The Alaska State Legislature is expected to release its findings tomorrow on whether Sarah Palin abused her power as Governor by having a state employee fired.
While Republicans try to block that report, new documents in the case are shedding light on Palin's husband's involvement.
New court documents are shedding light into the Sarah Palin controversy known as "Trooper Gate."
In affidavits filed Wednesday with Alaska investigators, Todd Palin admits he repeatedly asked top state officials to try to get his former brother in law fired from the state police because he was abusive to is family.
He says he met several times with his wife's top aides about Mike Wooten, a trooper involved in a bitter divorce with Sarah Palin's sister. But he says his wife was not aware of his actions.
Investigators are looking into whether Sarah Palin pressured the head of the state police, Walter Monegan, to fire Wooten, and then fired him after he resisted.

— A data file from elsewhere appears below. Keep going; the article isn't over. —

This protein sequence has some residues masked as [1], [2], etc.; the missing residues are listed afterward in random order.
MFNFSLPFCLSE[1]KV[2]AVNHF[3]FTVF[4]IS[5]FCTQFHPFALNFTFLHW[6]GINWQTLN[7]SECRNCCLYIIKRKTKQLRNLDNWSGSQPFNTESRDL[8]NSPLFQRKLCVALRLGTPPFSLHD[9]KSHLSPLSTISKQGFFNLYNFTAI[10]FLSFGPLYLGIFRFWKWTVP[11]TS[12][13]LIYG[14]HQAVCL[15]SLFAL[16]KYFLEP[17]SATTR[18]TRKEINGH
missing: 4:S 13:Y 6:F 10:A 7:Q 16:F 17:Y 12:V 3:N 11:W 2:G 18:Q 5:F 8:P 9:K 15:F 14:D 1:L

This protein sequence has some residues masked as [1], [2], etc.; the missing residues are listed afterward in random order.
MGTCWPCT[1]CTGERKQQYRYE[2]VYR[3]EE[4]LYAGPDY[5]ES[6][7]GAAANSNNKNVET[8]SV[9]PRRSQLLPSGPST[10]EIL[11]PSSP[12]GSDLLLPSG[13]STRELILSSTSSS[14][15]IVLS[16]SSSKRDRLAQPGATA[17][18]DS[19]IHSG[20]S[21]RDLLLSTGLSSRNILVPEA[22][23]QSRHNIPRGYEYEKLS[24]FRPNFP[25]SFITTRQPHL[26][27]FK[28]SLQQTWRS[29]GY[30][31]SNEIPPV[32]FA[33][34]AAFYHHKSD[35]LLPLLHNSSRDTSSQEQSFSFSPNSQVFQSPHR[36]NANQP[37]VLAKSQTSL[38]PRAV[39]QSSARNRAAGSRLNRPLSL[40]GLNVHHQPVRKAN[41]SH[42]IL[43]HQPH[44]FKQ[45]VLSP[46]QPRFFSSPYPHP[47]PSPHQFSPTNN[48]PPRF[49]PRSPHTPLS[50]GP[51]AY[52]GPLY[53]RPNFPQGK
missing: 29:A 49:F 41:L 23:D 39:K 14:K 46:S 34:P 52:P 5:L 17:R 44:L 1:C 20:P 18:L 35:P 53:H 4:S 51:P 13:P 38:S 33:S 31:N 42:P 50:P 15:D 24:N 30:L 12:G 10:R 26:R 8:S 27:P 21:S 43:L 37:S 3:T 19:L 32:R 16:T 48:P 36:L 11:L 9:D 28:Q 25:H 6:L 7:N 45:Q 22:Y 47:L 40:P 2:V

Palin argues she fired Monegan because of budget disputes. In a recent speech, she said "I did not abuse my office powers, and I don't know how to be more blunt and candid and honest about it. And to to tell you that truth is that no pressure was ever put on anybody to fire anybody."
In the affidavit Palin's husband says his wife had several issues with Monegan, including an email exchange in which Monegan asked Palin if she once failed to put her infant son Trig in a proper car seat while driving.
A group of Republican lawmakers has asked the state supreme court to shut down the investigation and not release the report which is due tomorrow.
The inquiry has been a distraction for the McCain campaign. Palin herself at first cooperated with the investigation, but later refused to testify.
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